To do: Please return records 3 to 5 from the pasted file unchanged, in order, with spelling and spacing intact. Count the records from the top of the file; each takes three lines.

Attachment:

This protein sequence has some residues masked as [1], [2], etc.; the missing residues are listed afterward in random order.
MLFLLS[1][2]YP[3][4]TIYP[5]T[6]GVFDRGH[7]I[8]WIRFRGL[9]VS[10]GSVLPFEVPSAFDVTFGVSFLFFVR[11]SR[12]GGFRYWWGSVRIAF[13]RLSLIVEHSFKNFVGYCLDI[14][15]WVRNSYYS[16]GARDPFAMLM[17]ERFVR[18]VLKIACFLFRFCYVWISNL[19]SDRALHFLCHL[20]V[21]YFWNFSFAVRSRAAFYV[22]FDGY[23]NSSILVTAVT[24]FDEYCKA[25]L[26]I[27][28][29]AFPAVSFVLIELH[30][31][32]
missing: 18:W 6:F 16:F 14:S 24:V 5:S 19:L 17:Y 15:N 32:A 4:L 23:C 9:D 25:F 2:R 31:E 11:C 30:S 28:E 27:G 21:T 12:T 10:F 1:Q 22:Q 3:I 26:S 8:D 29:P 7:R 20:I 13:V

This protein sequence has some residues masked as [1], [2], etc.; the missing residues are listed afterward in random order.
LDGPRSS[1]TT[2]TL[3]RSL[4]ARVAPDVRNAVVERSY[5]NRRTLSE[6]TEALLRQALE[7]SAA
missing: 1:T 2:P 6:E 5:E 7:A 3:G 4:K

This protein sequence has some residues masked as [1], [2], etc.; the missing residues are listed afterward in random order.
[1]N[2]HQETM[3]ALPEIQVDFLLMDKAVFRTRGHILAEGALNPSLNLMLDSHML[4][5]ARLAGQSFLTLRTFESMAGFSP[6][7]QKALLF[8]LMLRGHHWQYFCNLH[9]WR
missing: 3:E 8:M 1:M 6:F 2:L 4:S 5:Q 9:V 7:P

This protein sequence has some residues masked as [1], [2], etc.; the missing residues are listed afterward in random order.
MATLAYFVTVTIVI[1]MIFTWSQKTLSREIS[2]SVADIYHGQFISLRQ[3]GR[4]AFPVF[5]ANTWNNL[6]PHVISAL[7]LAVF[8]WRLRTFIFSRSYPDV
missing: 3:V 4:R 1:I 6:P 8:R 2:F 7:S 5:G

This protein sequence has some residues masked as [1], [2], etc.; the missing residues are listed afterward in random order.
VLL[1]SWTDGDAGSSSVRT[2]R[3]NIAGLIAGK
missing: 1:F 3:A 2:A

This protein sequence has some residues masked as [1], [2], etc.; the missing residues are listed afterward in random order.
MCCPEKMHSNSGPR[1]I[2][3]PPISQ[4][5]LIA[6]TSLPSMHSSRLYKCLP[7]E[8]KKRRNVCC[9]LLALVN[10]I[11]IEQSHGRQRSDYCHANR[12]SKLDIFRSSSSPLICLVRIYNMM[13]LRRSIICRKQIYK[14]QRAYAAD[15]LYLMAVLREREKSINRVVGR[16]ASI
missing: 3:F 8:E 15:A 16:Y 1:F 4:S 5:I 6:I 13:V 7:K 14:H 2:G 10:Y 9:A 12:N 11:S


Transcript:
This protein sequence has some residues masked as [1], [2], etc.; the missing residues are listed afterward in random order.
[1]N[2]HQETM[3]ALPEIQVDFLLMDKAVFRTRGHILAEGALNPSLNLMLDSHML[4][5]ARLAGQSFLTLRTFESMAGFSP[6][7]QKALLF[8]LMLRGHHWQYFCNLH[9]WR
missing: 3:E 8:M 1:M 6:F 2:L 4:S 5:Q 9:V 7:P

This protein sequence has some residues masked as [1], [2], etc.; the missing residues are listed afterward in random order.
MATLAYFVTVTIVI[1]MIFTWSQKTLSREIS[2]SVADIYHGQFISLRQ[3]GR[4]AFPVF[5]ANTWNNL[6]PHVISAL[7]LAVF[8]WRLRTFIFSRSYPDV
missing: 3:V 4:R 1:I 6:P 8:R 2:F 7:S 5:G

This protein sequence has some residues masked as [1], [2], etc.; the missing residues are listed afterward in random order.
VLL[1]SWTDGDAGSSSVRT[2]R[3]NIAGLIAGK
missing: 1:F 3:A 2:A